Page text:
The idea of buildings with movable walls is not new. Reconfigurable spaces have been around in architecture for centuries.
But until now they have been considered a specialty item. The underlying technology is difficult to implement properly, and there are issues around temperature management, airflow, safety and security.
The advent of computers changed the conversation around reconfigurable architecture. Rather than needing to move walls around manually, the users of such spaces could, to some extent, “dial in” their preferences, and a building could then adjust room dimensions accordingly.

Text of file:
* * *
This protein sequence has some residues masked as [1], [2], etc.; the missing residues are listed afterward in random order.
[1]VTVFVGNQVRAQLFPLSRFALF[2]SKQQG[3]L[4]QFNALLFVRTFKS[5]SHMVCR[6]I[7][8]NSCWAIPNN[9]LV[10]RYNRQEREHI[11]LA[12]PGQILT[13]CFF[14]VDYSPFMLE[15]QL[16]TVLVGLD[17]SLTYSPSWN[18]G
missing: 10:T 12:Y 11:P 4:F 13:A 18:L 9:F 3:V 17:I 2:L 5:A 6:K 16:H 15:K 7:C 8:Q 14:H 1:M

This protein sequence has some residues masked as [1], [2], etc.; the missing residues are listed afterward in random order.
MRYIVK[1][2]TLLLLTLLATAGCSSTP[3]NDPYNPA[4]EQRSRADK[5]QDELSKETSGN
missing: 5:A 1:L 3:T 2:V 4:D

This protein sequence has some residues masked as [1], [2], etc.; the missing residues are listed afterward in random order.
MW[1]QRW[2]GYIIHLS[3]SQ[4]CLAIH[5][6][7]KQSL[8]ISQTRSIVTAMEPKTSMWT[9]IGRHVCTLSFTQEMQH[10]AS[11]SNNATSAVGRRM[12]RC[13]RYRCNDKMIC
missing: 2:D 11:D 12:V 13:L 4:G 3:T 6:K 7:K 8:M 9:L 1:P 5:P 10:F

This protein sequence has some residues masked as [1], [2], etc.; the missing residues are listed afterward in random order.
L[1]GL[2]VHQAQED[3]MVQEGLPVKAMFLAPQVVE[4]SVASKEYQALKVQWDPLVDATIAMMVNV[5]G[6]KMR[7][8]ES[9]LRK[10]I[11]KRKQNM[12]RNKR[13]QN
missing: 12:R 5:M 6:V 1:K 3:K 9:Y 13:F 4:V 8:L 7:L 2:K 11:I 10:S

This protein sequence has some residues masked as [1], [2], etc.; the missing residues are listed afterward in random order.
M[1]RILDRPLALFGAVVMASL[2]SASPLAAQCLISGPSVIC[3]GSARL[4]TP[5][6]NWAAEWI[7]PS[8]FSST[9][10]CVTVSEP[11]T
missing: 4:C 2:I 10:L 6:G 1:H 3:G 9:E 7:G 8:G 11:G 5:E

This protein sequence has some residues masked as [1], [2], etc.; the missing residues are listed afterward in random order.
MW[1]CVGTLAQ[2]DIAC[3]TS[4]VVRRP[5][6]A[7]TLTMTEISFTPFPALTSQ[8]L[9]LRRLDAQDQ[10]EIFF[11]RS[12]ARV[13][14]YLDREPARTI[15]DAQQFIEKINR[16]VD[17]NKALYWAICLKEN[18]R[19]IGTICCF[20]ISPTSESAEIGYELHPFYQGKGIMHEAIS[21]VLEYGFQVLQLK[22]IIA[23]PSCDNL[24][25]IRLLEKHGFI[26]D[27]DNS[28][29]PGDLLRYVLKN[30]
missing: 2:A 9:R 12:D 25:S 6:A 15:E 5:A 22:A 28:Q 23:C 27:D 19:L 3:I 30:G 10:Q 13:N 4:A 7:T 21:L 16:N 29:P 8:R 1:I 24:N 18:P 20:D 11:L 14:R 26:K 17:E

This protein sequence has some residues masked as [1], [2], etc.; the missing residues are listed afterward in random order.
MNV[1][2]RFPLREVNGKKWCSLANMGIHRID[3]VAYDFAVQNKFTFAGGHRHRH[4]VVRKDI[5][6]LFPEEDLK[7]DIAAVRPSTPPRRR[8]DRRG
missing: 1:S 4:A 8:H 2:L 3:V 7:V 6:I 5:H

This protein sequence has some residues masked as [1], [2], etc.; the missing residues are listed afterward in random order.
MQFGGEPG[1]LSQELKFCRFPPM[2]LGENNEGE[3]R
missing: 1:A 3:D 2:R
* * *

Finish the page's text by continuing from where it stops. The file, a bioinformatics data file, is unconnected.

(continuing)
Now that many people can walk around in buildings even before they are even built — thanks to newly accessible consumer-level VR technology — I wonder whether we are on the brink of another evolution of reconfigurable architecture. After all, in VR it is quite easy to move walls around, and to get a sense of how that might be of benefit.
Widespread access to such capabilities may lead to thinking of physical interiors in a whole new way. Perhaps, when it becomes the norm to design one’s house in shared VR, movable walls will start to become the norm rather than the exception.